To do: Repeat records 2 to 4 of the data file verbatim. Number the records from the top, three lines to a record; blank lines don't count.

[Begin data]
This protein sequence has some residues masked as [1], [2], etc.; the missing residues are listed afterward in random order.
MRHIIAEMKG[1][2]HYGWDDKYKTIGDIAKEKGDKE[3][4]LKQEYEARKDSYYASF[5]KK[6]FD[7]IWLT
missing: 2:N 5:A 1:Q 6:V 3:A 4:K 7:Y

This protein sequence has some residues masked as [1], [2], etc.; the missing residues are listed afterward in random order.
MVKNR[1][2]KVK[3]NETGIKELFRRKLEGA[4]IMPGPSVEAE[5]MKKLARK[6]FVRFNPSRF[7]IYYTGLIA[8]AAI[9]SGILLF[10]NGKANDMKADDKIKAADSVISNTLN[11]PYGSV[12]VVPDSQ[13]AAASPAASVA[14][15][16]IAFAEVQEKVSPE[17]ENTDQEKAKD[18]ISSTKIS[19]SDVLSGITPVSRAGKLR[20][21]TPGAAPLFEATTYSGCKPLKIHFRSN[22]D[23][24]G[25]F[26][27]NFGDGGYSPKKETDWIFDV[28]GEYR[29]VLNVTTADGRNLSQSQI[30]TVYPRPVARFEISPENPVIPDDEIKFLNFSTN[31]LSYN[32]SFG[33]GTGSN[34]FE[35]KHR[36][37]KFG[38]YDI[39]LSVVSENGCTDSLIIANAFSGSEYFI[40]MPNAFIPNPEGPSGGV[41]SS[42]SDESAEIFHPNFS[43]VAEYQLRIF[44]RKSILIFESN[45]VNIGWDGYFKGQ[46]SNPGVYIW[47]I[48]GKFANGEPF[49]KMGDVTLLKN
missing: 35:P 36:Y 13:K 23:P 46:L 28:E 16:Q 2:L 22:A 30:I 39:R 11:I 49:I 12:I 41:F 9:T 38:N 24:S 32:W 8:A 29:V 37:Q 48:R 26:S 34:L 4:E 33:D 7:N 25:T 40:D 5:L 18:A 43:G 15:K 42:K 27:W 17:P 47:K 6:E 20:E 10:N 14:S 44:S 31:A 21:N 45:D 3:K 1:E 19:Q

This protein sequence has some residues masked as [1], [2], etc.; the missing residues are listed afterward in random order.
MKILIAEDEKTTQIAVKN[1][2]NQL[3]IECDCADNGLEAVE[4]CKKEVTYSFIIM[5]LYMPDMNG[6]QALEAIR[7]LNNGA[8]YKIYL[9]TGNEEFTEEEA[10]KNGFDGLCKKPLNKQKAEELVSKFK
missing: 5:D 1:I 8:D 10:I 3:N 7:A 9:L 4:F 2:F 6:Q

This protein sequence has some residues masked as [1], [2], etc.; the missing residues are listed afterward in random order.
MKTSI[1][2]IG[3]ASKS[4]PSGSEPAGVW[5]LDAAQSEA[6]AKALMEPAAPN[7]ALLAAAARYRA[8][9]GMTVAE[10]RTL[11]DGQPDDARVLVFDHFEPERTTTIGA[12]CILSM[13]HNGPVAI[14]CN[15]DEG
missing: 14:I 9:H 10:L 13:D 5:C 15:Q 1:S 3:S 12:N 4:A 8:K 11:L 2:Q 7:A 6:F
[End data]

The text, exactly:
This protein sequence has some residues masked as [1], [2], etc.; the missing residues are listed afterward in random order.
MVKNR[1][2]KVK[3]NETGIKELFRRKLEGA[4]IMPGPSVEAE[5]MKKLARK[6]FVRFNPSRF[7]IYYTGLIA[8]AAI[9]SGILLF[10]NGKANDMKADDKIKAADSVISNTLN[11]PYGSV[12]VVPDSQ[13]AAASPAASVA[14][15][16]IAFAEVQEKVSPE[17]ENTDQEKAKD[18]ISSTKIS[19]SDVLSGITPVSRAGKLR[20][21]TPGAAPLFEATTYSGCKPLKIHFRSN[22]D[23][24]G[25]F[26][27]NFGDGGYSPKKETDWIFDV[28]GEYR[29]VLNVTTADGRNLSQSQI[30]TVYPRPVARFEISPENPVIPDDEIKFLNFSTN[31]LSYN[32]SFG[33]GTGSN[34]FE[35]KHR[36][37]KFG[38]YDI[39]LSVVSENGCTDSLIIANAFSGSEYFI[40]MPNAFIPNPEGPSGGV[41]SS[42]SDESAEIFHPNFS[43]VAEYQLRIF[44]RKSILIFESN[45]VNIGWDGYFKGQ[46]SNPGVYIW[47]I[48]GKFANGEPF[49]KMGDVTLLKN
missing: 35:P 36:Y 13:K 23:P 46:L 28:E 16:Q 2:L 22:A 30:I 39:R 11:I 49:I 12:I 41:F 9:T 38:N 24:S 32:W 8:A 29:V 37:Q 48:R 26:S 34:L 4:E 33:D 7:N 25:T 40:D 5:L 18:A 43:G 15:K 42:K 27:W 17:P 47:K 6:E 20:E 10:N 14:S 44:S 31:A 21:N 45:D 3:K 1:E 19:Q

This protein sequence has some residues masked as [1], [2], etc.; the missing residues are listed afterward in random order.
MKILIAEDEKTTQIAVKN[1][2]NQL[3]IECDCADNGLEAVE[4]CKKEVTYSFIIM[5]LYMPDMNG[6]QALEAIR[7]LNNGA[8]YKIYL[9]TGNEEFTEEEA[10]KNGFDGLCKKPLNKQKAEELVSKFK
missing: 5:D 1:I 8:D 10:I 3:N 7:A 9:L 4:F 2:F 6:Q

This protein sequence has some residues masked as [1], [2], etc.; the missing residues are listed afterward in random order.
MKTSI[1][2]IG[3]ASKS[4]PSGSEPAGVW[5]LDAAQSEA[6]AKALMEPAAPN[7]ALLAAAARYRA[8][9]GMTVAE[10]RTL[11]DGQPDDARVLVFDHFEPERTTTIGA[12]CILSM[13]HNGPVAI[14]CN[15]DEG
missing: 14:I 9:H 10:L 13:D 5:C 15:Q 1:S 3:S 12:N 4:A 8:K 11:L 2:Q 7:A 6:F